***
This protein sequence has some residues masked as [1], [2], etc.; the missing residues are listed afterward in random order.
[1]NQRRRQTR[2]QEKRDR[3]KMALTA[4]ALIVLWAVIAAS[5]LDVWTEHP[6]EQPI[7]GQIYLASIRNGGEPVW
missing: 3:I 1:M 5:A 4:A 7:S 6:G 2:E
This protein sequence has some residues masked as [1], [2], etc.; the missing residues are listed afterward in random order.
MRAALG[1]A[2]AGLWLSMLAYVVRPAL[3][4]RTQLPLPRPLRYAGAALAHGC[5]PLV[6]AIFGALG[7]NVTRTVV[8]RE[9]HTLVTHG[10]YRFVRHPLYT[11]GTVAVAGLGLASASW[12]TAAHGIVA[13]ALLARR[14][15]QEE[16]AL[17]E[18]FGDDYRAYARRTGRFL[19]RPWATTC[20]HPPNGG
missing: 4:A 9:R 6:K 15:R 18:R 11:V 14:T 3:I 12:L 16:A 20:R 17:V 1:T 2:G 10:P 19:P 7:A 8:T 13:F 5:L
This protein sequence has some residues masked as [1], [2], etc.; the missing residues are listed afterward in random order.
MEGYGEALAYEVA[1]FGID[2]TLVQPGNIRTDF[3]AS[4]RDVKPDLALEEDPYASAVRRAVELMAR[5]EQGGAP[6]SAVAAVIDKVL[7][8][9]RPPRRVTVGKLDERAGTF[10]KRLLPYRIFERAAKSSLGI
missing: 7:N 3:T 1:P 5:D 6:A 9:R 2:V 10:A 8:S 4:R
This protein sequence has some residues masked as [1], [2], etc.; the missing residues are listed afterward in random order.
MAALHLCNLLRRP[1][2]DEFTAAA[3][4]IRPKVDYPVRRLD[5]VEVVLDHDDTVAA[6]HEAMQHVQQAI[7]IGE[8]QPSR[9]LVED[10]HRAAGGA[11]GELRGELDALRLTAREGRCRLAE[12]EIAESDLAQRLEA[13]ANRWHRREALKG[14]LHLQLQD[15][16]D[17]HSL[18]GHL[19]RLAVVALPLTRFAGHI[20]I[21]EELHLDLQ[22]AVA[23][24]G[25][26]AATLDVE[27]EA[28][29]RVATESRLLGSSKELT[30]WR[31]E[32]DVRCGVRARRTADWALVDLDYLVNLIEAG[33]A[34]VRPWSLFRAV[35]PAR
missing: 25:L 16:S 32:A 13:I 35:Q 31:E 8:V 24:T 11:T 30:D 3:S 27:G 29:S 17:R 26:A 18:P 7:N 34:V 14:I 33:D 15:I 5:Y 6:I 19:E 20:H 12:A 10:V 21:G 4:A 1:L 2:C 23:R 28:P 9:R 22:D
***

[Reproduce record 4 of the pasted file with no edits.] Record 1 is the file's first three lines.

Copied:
This protein sequence has some residues masked as [1], [2], etc.; the missing residues are listed afterward in random order.
MAALHLCNLLRRP[1][2]DEFTAAA[3][4]IRPKVDYPVRRLD[5]VEVVLDHDDTVAA[6]HEAMQHVQQAI[7]IGE[8]QPSR[9]LVED[10]HRAAGGA[11]GELRGELDALRLTAREGRCRLAE[12]EIAESDLAQRLEA[13]ANRWHRREALKG[14]LHLQLQD[15][16]D[17]HSL[18]GHL[19]RLAVVALPLTRFAGHI[20]I[21]EELHLDLQ[22]AVA[23][24]G[25][26]AATLDVE[27]EA[28][29]RVATESRLLGSSKELT[30]WR[31]E[32]DVRCGVRARRTADWALVDLDYLVNLIEAG[33]A[34]VRPWSLFRAV[35]PAR
missing: 25:L 16:S 32:A 13:I 35:Q 31:E 8:V 24:T 11:T 30:D 3:S 27:G 29:S 17:R 26:A 18:P 7:N 34:V 14:I 33:D 15:I 5:Y 6:I 19:E 20:H 12:A 10:V 21:G 4:A 1:L 2:C 23:R 28:P 9:R 22:D